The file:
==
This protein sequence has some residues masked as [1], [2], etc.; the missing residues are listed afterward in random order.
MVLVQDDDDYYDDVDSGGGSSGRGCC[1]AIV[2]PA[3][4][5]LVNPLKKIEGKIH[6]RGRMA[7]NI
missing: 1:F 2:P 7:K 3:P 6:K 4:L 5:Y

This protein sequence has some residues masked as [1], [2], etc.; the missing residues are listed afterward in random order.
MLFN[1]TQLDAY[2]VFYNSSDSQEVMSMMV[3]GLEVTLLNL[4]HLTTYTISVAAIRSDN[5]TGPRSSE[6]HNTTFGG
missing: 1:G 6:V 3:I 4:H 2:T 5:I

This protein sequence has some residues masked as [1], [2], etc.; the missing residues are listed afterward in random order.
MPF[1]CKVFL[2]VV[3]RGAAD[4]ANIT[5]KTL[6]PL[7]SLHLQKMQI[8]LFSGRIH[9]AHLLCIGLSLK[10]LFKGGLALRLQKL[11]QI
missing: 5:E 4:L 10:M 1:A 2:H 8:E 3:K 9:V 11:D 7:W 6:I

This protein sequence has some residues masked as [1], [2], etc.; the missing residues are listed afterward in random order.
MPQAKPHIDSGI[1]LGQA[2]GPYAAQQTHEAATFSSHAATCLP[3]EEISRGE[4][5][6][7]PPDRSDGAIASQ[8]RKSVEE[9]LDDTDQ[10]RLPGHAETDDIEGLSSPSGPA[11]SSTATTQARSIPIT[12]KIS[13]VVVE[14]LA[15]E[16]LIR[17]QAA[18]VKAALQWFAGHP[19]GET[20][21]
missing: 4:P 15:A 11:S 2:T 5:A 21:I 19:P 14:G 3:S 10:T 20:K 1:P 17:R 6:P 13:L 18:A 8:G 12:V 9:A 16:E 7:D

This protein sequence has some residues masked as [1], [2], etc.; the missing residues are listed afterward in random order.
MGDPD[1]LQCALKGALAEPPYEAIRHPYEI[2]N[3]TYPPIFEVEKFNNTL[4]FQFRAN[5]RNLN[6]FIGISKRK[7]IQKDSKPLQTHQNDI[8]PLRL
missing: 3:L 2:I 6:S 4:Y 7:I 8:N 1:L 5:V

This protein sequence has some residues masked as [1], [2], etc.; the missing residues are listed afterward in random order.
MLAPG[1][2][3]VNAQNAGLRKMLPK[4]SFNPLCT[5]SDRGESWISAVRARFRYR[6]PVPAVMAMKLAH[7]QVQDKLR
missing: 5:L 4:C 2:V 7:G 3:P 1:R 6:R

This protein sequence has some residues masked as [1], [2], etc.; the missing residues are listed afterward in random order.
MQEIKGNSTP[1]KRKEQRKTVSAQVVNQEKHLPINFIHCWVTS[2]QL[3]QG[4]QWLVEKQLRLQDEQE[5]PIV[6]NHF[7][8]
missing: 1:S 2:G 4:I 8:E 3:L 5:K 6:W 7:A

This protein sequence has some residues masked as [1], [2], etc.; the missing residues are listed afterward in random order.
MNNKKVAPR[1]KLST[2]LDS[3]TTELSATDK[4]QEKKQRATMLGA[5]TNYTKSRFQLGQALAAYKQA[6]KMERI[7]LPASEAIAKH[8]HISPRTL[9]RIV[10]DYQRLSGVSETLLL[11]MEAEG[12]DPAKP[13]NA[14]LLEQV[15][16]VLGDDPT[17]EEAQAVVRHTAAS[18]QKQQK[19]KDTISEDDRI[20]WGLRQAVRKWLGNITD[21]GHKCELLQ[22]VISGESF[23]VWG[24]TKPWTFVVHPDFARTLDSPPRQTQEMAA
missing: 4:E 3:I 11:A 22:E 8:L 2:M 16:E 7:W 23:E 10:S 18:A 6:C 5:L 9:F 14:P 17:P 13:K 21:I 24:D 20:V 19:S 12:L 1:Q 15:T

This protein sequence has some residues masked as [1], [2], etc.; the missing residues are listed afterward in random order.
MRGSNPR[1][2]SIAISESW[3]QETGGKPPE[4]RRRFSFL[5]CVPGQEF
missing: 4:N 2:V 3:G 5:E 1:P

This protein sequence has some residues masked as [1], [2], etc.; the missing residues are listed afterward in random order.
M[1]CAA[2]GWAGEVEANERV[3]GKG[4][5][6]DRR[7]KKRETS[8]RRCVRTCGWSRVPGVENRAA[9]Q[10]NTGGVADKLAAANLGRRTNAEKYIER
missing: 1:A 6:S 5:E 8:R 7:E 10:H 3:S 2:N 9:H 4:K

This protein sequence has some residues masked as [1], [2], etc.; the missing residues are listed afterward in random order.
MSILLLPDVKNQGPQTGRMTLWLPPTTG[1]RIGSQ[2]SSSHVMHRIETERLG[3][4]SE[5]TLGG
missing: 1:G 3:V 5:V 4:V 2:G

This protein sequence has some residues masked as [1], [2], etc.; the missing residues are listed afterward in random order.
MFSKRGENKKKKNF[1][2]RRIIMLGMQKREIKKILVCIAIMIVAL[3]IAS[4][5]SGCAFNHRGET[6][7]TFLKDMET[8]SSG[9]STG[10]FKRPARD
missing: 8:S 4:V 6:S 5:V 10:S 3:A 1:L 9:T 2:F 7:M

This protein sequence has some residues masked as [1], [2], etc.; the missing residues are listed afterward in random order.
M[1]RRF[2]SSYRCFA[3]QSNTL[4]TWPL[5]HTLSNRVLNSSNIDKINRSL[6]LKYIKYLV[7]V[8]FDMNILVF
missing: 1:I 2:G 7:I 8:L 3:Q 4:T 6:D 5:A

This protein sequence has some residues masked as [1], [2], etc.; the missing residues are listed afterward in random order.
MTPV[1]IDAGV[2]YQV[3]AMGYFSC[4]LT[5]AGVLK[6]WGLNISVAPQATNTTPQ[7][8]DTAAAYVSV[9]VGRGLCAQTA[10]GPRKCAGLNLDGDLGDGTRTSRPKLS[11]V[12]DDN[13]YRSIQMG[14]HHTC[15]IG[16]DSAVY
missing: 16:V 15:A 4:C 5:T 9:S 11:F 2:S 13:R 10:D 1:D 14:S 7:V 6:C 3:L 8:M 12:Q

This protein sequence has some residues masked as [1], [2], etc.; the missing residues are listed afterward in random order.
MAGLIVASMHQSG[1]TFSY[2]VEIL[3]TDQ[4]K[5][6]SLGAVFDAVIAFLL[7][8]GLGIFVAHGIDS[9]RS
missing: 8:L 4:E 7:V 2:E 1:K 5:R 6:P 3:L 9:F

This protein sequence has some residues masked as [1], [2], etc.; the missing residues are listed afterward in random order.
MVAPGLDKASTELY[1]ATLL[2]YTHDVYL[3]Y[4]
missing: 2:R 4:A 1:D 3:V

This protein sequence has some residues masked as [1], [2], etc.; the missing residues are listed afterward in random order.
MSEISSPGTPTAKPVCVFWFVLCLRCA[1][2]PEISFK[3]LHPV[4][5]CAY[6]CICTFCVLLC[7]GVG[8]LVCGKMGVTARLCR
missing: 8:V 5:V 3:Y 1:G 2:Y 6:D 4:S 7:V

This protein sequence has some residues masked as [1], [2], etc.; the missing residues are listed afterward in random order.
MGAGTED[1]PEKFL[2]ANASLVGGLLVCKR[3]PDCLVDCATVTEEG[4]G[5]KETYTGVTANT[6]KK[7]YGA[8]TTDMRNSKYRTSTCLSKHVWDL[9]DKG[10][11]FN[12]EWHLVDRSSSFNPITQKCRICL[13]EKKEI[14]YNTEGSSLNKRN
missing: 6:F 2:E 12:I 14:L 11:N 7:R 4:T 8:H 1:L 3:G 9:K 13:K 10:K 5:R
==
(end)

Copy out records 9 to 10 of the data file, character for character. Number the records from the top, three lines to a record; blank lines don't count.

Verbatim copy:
This protein sequence has some residues masked as [1], [2], etc.; the missing residues are listed afterward in random order.
MRGSNPR[1][2]SIAISESW[3]QETGGKPPE[4]RRRFSFL[5]CVPGQEF
missing: 4:N 2:V 3:G 5:E 1:P

This protein sequence has some residues masked as [1], [2], etc.; the missing residues are listed afterward in random order.
M[1]CAA[2]GWAGEVEANERV[3]GKG[4][5][6]DRR[7]KKRETS[8]RRCVRTCGWSRVPGVENRAA[9]Q[10]NTGGVADKLAAANLGRRTNAEKYIER
missing: 1:A 6:S 5:E 8:R 7:E 10:H 3:S 2:N 9:H 4:K